Motorway

Review of hard-shoulder running shows fall in accidents

Allowing hard-shoulder running (HSR), where drivers can use the hard shoulder of motorways during peak times, has cut accident rates in England and reduced journey times, Government figures show.

The statistics were produced as Roads Minister Mike Penning officially opened the latest HSR scheme - on a 6.7-mile (10.8km) stretch of the M6 in the West Midlands.

HSR on this stretch is also being combined with a UK first which will see the hard shoulders between the slip roads at J10 converted into full-time running lanes on both sides of the motorway to ease congestion.

Mr Penning said that accidents had more than halved since HSR was introduced on a stretch of the M42 (from junction 3A to junction 7), to the east of Birmingham in 2006.

Journey times have also improved between the M40 junction 16, near Lapworth and M6 junction 5, near Birmingham, since the introduction of two sections of HSR.

The M42 latest statistics follow earlier figures which showed that over a 12-month period journey time reliability improved by 22 per cent on the route and emissions were reduced by up to 10 per cent due to traffic flowing more smoothly.

Mr Penning said: "The Government is committed to delivering transport projects which improve journeys and help economic growth so I am pleased to open England's newest HSR scheme.

"This will provide much needed additional capacity - easing congestion and making journey times more reliable for road users, including hauliers and commuters - on this vital national transport spine."

He went on: "I am also pleased to announce that newly-published research confirms this system for increasing capacity significantly reduces accidents and reduces journey times.

"These benefits show why the Government has committed to start work on 11 other Managed Motorways schemes by 2015."

Managed Motorways use a range of technologies and operational systems to actively control traffic. Features such as variable mandatory speed limits and opening up the hard shoulder to traffic at peak times improve traffic flow and reduce congestion, whilst delivering safer journeys.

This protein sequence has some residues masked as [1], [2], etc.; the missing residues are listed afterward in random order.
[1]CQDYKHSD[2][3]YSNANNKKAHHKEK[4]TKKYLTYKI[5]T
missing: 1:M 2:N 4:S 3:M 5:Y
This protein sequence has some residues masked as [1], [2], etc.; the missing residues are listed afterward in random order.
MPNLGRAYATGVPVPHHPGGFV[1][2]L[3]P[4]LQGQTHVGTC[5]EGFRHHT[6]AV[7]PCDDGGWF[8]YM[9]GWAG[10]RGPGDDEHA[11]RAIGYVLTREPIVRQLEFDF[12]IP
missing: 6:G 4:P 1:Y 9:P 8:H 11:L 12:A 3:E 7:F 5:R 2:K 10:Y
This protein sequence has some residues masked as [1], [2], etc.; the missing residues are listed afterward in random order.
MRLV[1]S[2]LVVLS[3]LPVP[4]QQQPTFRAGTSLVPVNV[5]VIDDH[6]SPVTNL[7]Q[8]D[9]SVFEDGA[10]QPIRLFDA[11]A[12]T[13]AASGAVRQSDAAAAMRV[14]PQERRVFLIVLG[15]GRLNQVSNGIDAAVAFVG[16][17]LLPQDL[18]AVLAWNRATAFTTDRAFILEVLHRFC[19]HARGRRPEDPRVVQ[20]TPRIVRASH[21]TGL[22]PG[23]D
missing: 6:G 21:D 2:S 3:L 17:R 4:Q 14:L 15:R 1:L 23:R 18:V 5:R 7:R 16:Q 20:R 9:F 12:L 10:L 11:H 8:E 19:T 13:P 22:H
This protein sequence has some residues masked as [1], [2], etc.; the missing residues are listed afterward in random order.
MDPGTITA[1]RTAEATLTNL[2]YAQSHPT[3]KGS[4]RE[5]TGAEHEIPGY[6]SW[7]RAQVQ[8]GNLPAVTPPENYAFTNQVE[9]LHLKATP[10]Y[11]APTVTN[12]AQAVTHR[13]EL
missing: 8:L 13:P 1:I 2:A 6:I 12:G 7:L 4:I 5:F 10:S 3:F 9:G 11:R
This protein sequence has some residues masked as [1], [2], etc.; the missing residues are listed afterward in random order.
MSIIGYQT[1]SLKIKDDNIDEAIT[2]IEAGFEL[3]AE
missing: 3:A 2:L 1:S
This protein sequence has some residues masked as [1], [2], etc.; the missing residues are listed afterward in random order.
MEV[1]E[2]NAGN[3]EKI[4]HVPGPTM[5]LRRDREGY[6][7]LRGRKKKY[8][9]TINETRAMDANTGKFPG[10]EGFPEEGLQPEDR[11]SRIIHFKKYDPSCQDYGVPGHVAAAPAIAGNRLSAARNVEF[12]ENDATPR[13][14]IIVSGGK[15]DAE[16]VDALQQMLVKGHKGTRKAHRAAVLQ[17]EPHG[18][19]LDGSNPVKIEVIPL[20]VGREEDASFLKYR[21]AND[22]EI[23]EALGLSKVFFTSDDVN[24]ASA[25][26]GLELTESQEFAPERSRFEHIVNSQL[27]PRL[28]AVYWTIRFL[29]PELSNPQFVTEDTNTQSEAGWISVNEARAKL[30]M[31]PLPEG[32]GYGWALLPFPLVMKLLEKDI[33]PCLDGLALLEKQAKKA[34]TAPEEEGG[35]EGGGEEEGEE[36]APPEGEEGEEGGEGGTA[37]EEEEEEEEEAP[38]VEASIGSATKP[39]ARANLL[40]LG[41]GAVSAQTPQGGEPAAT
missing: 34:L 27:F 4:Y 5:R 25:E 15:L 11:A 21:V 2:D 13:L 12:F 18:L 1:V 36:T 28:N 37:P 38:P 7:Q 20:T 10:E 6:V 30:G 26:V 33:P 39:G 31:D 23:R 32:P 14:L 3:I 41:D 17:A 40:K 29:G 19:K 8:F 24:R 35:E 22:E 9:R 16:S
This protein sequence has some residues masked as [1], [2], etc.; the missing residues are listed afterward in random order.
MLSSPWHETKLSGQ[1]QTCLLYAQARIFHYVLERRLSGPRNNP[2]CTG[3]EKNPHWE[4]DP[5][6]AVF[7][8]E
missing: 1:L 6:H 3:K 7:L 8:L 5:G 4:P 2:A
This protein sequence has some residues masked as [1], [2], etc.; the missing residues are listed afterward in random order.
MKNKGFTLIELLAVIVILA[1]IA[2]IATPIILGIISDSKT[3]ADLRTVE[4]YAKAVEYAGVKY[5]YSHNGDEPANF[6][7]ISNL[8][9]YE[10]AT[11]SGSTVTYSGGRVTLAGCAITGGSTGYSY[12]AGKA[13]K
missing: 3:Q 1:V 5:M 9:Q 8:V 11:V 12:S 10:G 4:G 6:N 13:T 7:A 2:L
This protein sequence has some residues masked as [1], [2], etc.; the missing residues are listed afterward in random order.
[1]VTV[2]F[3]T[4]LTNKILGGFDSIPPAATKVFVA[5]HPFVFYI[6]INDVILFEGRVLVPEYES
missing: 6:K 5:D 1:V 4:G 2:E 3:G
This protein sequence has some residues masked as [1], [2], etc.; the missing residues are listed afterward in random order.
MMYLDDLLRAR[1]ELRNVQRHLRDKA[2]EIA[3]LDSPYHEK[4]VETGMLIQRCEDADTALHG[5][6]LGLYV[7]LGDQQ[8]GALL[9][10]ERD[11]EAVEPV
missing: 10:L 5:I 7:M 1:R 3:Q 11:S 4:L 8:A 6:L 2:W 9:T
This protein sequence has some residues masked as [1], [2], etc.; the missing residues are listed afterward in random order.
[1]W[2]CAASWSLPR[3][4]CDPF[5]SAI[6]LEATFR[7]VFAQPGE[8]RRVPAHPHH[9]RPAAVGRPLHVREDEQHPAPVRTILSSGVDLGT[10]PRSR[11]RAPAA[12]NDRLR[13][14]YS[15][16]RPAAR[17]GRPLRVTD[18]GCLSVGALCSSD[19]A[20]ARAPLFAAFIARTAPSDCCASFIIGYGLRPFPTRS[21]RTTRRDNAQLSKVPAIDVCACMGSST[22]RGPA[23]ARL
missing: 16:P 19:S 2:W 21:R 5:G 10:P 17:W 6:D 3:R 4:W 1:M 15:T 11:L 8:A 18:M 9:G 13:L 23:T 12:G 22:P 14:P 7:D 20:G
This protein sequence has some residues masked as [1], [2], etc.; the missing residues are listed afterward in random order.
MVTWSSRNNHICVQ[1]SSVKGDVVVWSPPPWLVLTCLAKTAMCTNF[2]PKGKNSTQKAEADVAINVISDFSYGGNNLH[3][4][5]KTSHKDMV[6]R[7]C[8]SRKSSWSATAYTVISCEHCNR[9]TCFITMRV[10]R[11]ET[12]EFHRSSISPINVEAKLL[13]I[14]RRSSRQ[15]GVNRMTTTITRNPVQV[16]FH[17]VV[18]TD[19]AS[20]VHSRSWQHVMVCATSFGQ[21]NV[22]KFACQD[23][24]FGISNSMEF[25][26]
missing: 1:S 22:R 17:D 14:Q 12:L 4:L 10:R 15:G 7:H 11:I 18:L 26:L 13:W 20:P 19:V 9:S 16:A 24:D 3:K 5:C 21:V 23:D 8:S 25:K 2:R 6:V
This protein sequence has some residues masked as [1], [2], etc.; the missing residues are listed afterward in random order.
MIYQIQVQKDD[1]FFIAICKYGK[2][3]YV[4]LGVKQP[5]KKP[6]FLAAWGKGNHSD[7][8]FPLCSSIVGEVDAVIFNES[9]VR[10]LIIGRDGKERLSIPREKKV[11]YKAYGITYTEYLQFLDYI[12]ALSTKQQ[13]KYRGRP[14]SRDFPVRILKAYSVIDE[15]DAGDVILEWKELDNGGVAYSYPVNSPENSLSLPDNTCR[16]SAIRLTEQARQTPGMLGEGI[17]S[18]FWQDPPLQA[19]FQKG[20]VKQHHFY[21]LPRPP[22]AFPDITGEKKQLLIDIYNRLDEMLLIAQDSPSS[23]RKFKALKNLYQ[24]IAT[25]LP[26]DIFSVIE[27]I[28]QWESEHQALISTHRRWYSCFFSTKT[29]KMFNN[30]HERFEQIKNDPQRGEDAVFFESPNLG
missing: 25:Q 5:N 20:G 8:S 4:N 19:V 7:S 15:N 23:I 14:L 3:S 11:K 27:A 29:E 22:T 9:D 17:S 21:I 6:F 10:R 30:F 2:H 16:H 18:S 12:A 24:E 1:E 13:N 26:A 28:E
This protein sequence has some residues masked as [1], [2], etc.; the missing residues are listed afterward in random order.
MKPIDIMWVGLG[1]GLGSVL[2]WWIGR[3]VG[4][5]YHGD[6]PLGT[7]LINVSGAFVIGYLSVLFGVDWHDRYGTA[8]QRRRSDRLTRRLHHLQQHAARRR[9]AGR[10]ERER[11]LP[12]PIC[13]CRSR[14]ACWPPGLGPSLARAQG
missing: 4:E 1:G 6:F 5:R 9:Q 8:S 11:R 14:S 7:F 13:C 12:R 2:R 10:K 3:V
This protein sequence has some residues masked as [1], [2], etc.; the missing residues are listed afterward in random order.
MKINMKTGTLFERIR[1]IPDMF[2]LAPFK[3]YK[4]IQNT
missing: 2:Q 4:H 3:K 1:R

The M6 scheme includes 137 lane specific signals, 34 driver information signs and 21 overhead lightweight gantries. The signals show drivers which lanes are open to traffic and when mandatory speed limits are in operation. The driver information signs use text and pictograms to give drivers information about the road ahead. In addition there are 15 emergency refuge areas with emergency telephones for use when hard shoulder running is operating.

A Three-Year Safety Review, published by the Highways Agency, looks at accident data before and after the M42 pilot scheme was delivered. This report shows that:
> Personal injury accidents have reduced by more than half (55.7 per cent) since hard shoulder running was introduced. Overall, on motorways, there was a 21 per cent reduction in personal injury accidents over the same period making M42 pilot well above the national average.
> The monthly average number of accidents has reduced from 5.08 to 2.25.
> The number of fatal and serious accidents has reduced from 0.82 to 0.17.
> There has been a reduction in the monthly mean number of Killed and Seriously Injured (KSI) casualties from 1.15 to 0.19.
> The number of casualties per billion vehicle miles travelled (bvmt) has reduced by 61 per cent since hard shoulder running was introduced. Overall on motorways, there was a 20 per cent reduction in causalities per billion vehicle miles travelled (bvmt) over the same period making the M42 pilot well above the national average.

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